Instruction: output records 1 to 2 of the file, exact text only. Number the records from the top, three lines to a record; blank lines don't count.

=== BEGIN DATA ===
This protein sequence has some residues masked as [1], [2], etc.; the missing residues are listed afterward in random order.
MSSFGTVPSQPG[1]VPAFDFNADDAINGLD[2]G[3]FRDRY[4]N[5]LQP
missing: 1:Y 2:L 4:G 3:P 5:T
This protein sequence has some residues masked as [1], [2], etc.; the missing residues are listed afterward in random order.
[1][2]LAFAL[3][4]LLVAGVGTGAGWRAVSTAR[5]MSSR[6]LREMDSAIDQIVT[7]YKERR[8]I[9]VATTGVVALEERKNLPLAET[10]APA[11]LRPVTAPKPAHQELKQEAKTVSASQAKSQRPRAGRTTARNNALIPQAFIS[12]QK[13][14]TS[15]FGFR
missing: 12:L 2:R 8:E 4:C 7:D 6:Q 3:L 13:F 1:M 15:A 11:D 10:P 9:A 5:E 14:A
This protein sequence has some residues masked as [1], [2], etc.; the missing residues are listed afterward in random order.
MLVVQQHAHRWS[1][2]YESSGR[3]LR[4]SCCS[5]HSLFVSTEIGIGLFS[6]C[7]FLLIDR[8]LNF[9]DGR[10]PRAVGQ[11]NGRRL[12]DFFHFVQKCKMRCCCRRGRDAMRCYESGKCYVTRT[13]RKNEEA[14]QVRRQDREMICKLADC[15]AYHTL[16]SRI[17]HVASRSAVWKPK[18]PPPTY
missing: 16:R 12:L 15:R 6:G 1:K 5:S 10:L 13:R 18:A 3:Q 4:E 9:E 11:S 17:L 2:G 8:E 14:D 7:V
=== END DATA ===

This protein sequence has some residues masked as [1], [2], etc.; the missing residues are listed afterward in random order.
MSSFGTVPSQPG[1]VPAFDFNADDAINGLD[2]G[3]FRDRY[4]N[5]LQP
missing: 1:Y 2:L 4:G 3:P 5:T
This protein sequence has some residues masked as [1], [2], etc.; the missing residues are listed afterward in random order.
[1][2]LAFAL[3][4]LLVAGVGTGAGWRAVSTAR[5]MSSR[6]LREMDSAIDQIVT[7]YKERR[8]I[9]VATTGVVALEERKNLPLAET[10]APA[11]LRPVTAPKPAHQELKQEAKTVSASQAKSQRPRAGRTTARNNALIPQAFIS[12]QK[13][14]TS[15]FGFR
missing: 12:L 2:R 8:E 4:C 7:D 6:Q 3:L 13:F 1:M 15:A 11:D 10:P 9:A 5:E 14:A